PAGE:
John Albrecht
The Saint Mary's Hospital Trilogy

St. Mary’s Blues - Critical Mass & Medicare
Or the Looking Glass

This is my third and concluding letter on the closure of St. Mary’s Hospital.

Another sleepless night! Rumblings of unrest in the Royal Columbian Hospital doctors’ mail room - three of our young energetic orthopedic surgeons have resigned from our medical staff and relocated to greener pastures in the Lower Mainland. The loss of St. Mary’s operating rooms has threatened their ability to maintain surgical skills and earn income to cover overhead and support young families. I do not blame them. The ramifications are mind-boggling. Their loss decimates the orthopedic trauma on-call roster and the hospital’s ability to provide 24 hour emergency surgery coverage for the Fraser Health Authority. Without orthopedic coverage, neuro, thoracovascular and general surgery will be unable to provide emergency care to trauma patients - rare is the trauma victim to present without skeletal injury requiring surgical intervention. Without orthopedic coverage, the Royal Columbian Hospital will cease to function as a tertiary care hospital with trauma facilities. Accident victims would then face a life endangering ambulance ride on a congested freeway for downtown care. There will be needless loss of life.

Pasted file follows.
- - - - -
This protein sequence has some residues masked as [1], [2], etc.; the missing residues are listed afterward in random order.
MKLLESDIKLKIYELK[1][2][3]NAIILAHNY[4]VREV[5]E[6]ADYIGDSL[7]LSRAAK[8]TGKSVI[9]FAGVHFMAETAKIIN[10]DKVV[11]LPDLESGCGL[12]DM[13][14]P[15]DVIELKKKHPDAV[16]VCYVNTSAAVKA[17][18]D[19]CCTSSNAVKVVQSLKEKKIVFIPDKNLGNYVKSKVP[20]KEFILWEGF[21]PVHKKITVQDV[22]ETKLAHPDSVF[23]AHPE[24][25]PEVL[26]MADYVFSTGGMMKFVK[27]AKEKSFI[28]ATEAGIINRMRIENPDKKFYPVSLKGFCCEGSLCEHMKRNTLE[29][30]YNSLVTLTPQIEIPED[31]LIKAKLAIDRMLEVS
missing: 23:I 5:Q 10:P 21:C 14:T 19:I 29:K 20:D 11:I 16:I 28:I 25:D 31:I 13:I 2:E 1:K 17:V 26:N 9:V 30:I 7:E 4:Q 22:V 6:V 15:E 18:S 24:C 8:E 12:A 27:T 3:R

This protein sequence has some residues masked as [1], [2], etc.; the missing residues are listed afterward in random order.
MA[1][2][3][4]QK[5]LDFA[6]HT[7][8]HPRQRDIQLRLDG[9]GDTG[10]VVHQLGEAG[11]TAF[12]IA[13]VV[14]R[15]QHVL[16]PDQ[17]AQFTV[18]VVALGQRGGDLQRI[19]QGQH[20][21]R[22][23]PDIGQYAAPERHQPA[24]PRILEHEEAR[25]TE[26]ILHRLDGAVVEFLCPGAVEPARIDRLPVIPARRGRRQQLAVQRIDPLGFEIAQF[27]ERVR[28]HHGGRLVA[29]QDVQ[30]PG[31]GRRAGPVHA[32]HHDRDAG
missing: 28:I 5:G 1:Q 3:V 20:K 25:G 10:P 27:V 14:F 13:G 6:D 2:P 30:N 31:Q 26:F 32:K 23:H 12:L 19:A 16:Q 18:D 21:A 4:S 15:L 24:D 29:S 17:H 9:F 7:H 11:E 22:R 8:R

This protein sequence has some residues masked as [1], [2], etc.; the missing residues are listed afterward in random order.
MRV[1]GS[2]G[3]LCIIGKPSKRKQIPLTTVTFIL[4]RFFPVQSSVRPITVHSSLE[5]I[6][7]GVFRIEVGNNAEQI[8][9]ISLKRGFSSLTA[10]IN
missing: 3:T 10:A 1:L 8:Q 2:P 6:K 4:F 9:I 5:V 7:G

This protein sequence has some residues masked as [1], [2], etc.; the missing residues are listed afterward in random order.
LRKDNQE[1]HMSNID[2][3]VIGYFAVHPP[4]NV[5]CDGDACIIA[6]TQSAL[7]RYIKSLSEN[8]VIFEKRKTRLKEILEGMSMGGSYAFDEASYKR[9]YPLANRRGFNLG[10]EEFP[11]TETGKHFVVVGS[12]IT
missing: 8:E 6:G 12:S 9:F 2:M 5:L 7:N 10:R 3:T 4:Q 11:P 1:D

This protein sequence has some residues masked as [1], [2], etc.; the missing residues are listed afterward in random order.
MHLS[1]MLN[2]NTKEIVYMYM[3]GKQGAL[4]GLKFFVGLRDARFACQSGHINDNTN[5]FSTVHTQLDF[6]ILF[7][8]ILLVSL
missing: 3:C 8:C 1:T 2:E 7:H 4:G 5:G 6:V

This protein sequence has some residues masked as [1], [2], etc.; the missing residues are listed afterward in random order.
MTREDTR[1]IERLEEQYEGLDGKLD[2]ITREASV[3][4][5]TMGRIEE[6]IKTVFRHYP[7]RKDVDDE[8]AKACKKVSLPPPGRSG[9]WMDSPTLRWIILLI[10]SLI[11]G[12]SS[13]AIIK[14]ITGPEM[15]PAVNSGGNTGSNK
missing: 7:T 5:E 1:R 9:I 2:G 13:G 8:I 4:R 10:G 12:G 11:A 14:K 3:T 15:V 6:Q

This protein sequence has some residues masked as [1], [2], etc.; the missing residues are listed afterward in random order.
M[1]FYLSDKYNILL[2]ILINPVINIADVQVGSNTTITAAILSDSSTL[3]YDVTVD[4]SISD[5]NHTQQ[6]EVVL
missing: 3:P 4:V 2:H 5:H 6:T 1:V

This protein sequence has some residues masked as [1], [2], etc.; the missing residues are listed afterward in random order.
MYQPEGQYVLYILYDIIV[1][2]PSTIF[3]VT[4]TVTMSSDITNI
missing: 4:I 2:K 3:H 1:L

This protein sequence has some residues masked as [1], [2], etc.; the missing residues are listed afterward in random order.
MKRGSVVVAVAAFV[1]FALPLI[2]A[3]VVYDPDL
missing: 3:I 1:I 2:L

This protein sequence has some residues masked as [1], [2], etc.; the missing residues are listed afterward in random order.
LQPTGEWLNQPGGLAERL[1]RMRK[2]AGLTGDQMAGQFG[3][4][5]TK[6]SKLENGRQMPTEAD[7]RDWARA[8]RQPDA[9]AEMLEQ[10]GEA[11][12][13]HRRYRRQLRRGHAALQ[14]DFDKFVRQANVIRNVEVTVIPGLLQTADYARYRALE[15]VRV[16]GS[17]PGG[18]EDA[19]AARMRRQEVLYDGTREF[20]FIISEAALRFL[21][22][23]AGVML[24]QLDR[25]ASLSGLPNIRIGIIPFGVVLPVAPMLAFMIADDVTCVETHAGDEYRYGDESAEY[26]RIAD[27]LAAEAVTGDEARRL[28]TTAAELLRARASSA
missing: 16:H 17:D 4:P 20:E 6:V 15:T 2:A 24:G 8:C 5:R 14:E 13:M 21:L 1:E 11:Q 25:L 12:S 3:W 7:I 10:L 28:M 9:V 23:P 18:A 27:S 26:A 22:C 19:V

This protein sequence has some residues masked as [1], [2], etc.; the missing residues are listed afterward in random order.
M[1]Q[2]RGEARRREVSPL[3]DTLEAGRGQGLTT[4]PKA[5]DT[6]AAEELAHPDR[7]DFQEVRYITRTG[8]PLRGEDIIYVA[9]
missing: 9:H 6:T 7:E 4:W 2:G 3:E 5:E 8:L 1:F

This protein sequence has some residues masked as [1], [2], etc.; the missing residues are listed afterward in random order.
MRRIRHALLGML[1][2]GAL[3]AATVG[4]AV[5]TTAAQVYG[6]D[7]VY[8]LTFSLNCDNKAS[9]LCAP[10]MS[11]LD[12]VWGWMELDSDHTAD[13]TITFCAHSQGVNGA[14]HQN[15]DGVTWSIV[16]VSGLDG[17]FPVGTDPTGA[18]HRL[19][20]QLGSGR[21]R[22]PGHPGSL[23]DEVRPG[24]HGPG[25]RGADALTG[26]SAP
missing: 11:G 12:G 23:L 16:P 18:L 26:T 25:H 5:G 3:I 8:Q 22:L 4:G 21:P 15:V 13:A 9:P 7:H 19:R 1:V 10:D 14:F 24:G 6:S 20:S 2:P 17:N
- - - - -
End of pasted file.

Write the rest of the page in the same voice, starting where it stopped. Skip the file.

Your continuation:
Just as worrisome is the knee jerk loss of the orthopedic residency teaching program at the Royal Columbian. The loss of this valuable resource is ill-timed when the need couldn’t be greater with government’s announcement of medical school expansion to address a critical physician shortage.

The culminating blow would be the closure of the RCH Emergency Department - shades of St. Mary’s Hospital!

Dr. Les Vertesi, a veteran RCH emergency physician, provides an excellent analysis of our current health care dilemma in his 2003 publication, Broken Promises - Why Canadian Medicare is in trouble and what can be done to save it. It can be obtained via Internet, www.brokenpromises.ca or via e-mail info@brokenpromises.ca. It is an easy read interspersed with personal anecdotes. Dr. Vertesi chronicles the progressive deterioration of our premier health care system to our current chaotic shambles. He concludes with a prescription to save Medicare and the prognosis of a successful outcome. I must forewarn that it is not for the faint of heart or those who suffer insomnia. He makes a statement that regardless of intervention, the system may be beyond the point of salvage. It is a chilling thought.

Aviation accident investigators theorize that each mishap is preceded by a chain of events. Disruption of the sequence before a key link will avert disaster. Beyond that point, the flight crew assumes the role of passenger with the unenviable privilege of being the first to arrive at the scene. Do the politicians have the intellect and insight to prevent the implosion of Medicare? As Harry Chapin prophetizes in the closing line of his song Sequel........ I guess only time will tell.

Yours sincerely,

J. Albrecht, M.D.

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